Urban Media Studies| The (Theatrical) Mediation of Urban Daily Life and the Genealogy of the Media City: Show Windows as Urban Screens at the Rise of Consumer Capitalism in America (1880‒1930)

Cesare Silla


Following the understanding of the contemporary city as a media-architecture complex with a long history, the article deploys the concepts of liminality, imitation, and theatricalization to show how urban daily life at the dawn of American consumer capitalism (1880‒1930) was mediated by show windows, which were conceived as stages on which the drama of social life was enacted. Building the theoretical framework on insights drawn by literature studying urban screens and “ambient” media, coupled with the literature on urban consumption and urban modernism, the article shows how show windows became social tableaux that, in trying to relate their products with the plural social scenes of urban life, ended up in shaping and promoting the new mode of living within the city. Rather than following the naïve “mirroring perspective” of media representing reality, the work shows that a (theatrical) mediation was at the foundation of the modern media city.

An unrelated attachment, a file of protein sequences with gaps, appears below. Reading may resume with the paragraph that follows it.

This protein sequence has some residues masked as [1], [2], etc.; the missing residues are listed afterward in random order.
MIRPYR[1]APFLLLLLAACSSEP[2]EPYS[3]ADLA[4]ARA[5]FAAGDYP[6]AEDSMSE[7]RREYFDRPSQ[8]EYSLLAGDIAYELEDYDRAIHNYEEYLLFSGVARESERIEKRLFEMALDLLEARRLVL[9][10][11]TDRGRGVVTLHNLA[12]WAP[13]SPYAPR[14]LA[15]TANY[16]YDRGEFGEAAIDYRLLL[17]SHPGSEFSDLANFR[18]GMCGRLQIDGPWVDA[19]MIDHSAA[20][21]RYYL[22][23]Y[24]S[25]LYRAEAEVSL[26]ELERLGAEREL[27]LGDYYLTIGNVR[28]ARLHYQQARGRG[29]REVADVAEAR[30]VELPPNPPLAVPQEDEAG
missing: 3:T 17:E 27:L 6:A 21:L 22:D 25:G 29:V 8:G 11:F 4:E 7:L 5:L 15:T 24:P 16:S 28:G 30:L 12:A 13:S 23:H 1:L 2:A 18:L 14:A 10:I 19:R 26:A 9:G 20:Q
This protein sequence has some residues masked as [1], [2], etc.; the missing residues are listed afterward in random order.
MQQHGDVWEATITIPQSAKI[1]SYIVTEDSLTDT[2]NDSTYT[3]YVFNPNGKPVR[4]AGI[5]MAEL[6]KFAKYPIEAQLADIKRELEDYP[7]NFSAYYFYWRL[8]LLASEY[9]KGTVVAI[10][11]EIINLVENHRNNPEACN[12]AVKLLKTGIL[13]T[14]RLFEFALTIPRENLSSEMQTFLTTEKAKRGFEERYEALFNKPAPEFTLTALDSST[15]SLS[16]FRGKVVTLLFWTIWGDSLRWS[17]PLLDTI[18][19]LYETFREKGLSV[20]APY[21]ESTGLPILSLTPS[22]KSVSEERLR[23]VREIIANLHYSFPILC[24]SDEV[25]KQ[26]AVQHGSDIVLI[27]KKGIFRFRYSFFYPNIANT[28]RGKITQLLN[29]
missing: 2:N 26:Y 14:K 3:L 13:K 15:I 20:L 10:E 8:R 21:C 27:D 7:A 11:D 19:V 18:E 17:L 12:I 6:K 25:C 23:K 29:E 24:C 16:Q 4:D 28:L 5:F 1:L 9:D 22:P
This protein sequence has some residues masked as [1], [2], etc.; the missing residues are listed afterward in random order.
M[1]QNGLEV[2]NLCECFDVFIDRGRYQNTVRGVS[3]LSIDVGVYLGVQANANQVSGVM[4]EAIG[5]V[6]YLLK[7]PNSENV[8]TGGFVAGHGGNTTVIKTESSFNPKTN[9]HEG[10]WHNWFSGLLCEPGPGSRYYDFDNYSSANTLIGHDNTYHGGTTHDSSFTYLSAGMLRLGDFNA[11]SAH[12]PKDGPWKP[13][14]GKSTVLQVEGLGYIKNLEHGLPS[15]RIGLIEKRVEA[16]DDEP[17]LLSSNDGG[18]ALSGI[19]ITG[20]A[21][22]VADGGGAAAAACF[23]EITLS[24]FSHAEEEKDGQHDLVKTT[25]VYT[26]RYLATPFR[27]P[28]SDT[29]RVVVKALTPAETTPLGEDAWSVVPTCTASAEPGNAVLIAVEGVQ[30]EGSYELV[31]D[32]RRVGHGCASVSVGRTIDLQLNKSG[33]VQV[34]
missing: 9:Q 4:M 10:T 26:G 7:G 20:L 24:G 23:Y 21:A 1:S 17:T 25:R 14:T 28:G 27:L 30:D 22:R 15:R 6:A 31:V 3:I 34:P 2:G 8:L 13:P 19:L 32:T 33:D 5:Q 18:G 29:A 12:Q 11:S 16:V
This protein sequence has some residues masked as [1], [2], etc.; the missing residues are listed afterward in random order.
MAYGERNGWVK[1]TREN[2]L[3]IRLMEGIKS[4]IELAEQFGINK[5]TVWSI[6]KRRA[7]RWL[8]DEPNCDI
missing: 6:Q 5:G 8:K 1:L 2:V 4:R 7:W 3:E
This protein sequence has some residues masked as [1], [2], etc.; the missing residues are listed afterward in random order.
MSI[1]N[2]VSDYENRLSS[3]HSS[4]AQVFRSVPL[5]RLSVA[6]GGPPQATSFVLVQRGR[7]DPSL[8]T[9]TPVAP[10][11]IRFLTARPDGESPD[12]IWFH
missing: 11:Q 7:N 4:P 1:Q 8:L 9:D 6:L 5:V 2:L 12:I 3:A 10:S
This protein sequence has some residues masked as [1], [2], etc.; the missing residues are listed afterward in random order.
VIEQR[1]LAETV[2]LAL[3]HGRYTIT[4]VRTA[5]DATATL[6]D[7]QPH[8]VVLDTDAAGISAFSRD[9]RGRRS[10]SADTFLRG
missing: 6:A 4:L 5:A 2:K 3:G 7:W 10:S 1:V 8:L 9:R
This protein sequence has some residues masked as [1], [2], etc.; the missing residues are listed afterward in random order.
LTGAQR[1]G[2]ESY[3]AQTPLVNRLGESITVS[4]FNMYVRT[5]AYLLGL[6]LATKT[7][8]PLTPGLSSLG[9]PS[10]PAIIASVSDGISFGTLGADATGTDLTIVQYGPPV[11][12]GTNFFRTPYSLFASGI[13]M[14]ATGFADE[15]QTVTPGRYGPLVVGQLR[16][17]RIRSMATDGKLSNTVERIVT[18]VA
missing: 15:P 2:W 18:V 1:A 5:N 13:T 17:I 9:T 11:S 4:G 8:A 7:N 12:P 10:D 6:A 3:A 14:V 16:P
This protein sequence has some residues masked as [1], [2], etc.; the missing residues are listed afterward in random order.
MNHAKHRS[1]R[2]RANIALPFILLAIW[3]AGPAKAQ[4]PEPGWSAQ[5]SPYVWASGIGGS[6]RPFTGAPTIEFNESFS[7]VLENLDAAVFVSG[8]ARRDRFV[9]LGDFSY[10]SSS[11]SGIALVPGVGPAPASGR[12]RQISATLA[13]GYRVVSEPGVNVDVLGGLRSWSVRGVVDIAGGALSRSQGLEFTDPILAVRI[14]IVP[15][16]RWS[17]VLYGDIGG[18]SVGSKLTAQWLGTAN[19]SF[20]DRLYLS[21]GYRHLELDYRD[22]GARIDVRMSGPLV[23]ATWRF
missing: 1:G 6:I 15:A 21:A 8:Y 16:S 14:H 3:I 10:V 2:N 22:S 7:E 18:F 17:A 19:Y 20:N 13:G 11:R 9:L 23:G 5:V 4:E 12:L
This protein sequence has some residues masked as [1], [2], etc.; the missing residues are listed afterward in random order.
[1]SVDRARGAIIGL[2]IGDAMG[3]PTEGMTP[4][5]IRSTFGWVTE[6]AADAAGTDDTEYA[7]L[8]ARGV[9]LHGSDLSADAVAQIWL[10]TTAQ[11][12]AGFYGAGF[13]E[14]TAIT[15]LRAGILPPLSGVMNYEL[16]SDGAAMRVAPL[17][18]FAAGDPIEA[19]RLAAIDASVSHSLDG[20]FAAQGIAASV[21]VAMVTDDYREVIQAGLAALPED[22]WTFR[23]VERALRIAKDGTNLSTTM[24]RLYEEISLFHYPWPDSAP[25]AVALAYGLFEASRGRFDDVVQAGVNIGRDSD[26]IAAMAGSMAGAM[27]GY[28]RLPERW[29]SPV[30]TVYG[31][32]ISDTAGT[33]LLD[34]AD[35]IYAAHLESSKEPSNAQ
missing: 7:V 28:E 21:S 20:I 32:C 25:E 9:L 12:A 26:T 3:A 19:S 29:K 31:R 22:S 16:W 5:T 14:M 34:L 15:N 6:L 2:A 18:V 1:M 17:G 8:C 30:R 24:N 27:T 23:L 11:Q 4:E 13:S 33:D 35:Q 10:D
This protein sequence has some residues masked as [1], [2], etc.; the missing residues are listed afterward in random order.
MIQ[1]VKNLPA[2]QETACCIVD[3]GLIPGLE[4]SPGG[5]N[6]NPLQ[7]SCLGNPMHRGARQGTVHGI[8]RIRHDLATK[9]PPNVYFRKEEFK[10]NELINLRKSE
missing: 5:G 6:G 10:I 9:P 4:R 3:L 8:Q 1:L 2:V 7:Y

media city, consumer capitalism, historical sociology, urban screens, liminality, imitation, theatricalization

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